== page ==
Monday, July 26, 2010

Constitutional "Polymorphism"

By Mike Dorf

In my latest FindLaw column, I discuss Lindsey Graham's speech last week explaining why, despite disagreeing with Elena Kagan on issues and philosophy, he would vote to confirm her.  In a nutshell, Graham says that the proper role of the Senate in judicial confirmations is to check the nominee's professional qualifications and character, but not his or her substantive views.  I argue that Graham's approach is certainly a legitimate one with a respectable tradition, but not, as he says, the only approach permitted by the Constitution.  In the course of examining Graham's argument, I explain that one reason his invocation of Alexander Hamilton's views from Federalist No. 76 appears misplaced is that Hamilton was talking in the relevant portion of that essay about the role of the Senate in confirming executive officials, not judges or Justices.  It's appropriate, I say, for the Senate to apply more substantive standards when considering nominations to a life-tenured judiciary charged, among other things, with checking the President, than when considering nominations to serve in the President's administration to carry out the President's policies.

Here I want to raise and then respond to a potential objection (not discussed in my column) to the foregoing line of reasoning: The Constitution confers the "advice and consent" power for judicial and executive officials in the same sentence; it is literally the same power; thus, according to this objection, "consent" cannot mean one thing with respect to judicial officials and another thing with respect to executive officials.  Justice Scalia has espoused that view with respect to statutes: A single word or phrase in a single statute must have the same meaning across contexts.  And, the objection would conclude, it applies to the Constitution as well.

However, as Jon Siegel showed in a nifty 2005 Texas Law Review article (pre-publication version here), "polymorphism"--the practice of giving a single word or phrase in a single statute different meanings in different contexts--is both well established and normatively appropriate (in certain circumstances).  Aaron Leiderman wrote a nice piece in the Administrative Law Review (pre-publication version here) extending and applying these principles to the agency context.  What about "constitutional polymorphism?"  Can a single word or phrase in a single clause of the Constitution (such as "consent") mean different things in different contexts?  It strikes me that the answer is almost surely "yes," but that if it's "no," it's only "no" in a strictly formal sense.

Consider the Supreme Court's procedural due process jurisprudence, which, under the leading case, balances the government interest in expeditious resolution of disputes against the private interest in avoiding an erroneous deprivation of an interest in life, liberty, or property, to determine what process is "due" in any given case.  In a formal sense, we could say that the meaning doesn't change.  Everyone is entitled to exactly the process that is "due" him or her under the circumstances; it's just that different circumstances demand different processes.  Or consider the different tiers of scrutiny under the single Equal Protection Clause.  Here too, we could say that the term "equal protection" always means the same thing but that this one thing has different entailments in different circumstances.  But this move--like the parallel move to avoid polymorphism under the Due Process Clause--strikes me as highly formalistic.  That is why both Justices Marshall and Stevens--who, in this context, were critical of constitutional polymorphism--sometimes complained that the Court's equal protection jurisprudence ignored the fact that "there is one Equal Protection Clause."  Similar points have been made by conservative Justices objecting to decisions scrutinizing affirmative action programs less rigorously than other race-based classifications.  These criticisms may be right or wrong on the merits but I think they correctly understand that the formal move of saying everyone gets the same definition of equality at some "ultimate" level, ignores the substantive polymorphism.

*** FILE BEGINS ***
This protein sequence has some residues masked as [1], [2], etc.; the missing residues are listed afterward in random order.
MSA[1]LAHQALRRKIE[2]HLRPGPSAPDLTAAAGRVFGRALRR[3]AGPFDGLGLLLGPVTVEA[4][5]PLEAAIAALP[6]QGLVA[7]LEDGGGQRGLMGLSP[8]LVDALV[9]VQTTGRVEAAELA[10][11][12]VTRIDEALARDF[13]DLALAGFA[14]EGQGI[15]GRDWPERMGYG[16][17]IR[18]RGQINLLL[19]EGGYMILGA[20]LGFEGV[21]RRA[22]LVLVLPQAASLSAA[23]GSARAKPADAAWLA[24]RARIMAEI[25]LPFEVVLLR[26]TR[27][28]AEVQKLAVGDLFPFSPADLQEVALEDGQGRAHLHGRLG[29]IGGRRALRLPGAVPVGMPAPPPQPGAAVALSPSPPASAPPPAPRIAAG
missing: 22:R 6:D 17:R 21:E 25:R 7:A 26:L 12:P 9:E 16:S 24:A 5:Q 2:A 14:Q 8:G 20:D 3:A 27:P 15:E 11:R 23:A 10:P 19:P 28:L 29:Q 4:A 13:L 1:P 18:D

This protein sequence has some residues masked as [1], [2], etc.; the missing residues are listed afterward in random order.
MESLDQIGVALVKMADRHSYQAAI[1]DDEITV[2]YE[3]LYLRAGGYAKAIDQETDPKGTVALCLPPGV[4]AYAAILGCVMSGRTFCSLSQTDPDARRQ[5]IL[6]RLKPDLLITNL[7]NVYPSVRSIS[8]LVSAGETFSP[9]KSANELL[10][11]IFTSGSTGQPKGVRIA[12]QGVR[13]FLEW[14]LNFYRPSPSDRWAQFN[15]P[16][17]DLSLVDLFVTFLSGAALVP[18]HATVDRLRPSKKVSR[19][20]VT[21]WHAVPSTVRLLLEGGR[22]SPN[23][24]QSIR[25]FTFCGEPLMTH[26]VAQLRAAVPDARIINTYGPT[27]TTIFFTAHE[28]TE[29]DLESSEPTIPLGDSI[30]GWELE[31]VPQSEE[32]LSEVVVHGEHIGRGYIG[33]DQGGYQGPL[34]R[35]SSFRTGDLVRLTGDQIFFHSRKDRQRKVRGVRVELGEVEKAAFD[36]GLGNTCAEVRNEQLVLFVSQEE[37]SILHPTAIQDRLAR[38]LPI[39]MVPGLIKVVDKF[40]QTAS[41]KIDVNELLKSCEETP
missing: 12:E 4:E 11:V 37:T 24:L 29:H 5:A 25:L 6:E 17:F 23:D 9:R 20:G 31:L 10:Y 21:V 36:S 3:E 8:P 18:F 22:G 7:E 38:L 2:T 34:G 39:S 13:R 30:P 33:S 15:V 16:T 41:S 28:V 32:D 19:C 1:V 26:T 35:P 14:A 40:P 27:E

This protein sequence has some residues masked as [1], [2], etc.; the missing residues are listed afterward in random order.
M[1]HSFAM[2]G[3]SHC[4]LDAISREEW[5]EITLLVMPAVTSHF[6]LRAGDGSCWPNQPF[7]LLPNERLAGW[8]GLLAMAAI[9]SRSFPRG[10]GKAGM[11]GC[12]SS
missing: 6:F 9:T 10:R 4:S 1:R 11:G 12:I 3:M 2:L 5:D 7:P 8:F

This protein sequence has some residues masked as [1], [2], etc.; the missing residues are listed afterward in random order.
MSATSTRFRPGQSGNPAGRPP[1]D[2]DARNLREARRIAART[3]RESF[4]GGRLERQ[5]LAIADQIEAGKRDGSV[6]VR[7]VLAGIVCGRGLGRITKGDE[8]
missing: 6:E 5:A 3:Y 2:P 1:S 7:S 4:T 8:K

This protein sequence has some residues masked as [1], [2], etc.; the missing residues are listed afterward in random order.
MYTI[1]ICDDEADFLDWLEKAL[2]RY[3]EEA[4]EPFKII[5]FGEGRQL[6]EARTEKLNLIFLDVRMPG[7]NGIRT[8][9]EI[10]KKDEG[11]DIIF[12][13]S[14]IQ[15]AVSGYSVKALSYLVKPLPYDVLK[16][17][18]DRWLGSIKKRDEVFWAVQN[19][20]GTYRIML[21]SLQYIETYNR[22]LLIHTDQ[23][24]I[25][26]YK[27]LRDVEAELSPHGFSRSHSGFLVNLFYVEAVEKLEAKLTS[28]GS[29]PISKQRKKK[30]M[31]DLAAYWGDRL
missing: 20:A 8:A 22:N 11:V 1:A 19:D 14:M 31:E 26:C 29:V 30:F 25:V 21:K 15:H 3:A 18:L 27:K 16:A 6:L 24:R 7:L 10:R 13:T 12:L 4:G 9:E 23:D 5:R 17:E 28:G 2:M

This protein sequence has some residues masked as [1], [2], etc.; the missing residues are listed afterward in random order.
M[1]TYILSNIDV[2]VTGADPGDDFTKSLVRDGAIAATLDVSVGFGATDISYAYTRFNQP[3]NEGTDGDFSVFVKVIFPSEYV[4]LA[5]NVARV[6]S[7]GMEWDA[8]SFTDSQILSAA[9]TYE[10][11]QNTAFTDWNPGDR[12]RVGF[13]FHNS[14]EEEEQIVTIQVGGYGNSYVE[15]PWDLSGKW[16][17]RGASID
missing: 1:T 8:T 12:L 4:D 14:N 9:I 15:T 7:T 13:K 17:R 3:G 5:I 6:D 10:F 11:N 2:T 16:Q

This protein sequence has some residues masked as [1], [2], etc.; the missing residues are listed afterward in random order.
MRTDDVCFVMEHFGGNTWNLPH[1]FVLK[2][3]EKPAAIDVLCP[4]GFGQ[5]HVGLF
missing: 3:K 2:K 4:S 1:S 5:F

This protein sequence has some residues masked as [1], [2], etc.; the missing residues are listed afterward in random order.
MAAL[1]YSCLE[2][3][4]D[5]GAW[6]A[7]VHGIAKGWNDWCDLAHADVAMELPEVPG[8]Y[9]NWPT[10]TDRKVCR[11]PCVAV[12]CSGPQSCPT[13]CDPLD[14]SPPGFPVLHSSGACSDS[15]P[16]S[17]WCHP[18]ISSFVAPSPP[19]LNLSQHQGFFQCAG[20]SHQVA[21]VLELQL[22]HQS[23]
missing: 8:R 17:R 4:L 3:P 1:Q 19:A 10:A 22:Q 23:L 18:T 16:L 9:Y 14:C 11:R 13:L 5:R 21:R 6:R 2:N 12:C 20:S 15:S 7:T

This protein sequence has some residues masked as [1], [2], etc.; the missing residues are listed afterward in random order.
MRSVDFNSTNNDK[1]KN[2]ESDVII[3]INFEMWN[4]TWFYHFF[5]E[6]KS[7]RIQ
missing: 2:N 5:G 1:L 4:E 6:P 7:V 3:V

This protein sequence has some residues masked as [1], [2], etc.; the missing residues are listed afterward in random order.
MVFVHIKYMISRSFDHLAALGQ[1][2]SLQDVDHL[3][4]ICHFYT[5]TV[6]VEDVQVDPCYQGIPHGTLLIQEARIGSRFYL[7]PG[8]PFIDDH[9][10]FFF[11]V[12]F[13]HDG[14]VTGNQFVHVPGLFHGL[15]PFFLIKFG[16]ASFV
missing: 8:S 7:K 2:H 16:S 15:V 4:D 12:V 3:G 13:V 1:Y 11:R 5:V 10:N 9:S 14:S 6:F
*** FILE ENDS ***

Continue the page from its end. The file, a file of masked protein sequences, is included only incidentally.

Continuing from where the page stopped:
So, to return to the hypothetical objection to my objection to Graham's use of Federalist No. 76: Yes, the conditions under which the Senate can or should withhold consent from a Presidential nominee can differ based on the nature of the office.  And that's perfectly consistent with the way in which the Constitution is generally interpreted.


andy grewal said...

I don't think subtle legal arguments should be so quickly dismissed as "formalistic" (as if there is something wrong with formalism, in any event). Statutory interpretation often involves highly nuanced issues and small things, like the placement of a comma, can make a big difference to an interpreter.

Also, I do think there is a meaningful (not "formalistic") difference between applying a single statutory term differently in different context and finding that it can mean multiple things. Surely in some cases the distinction blurs, but in many cases the only way to reach two particular results is to give a word two different meanings -- simply applying the word differently won't do.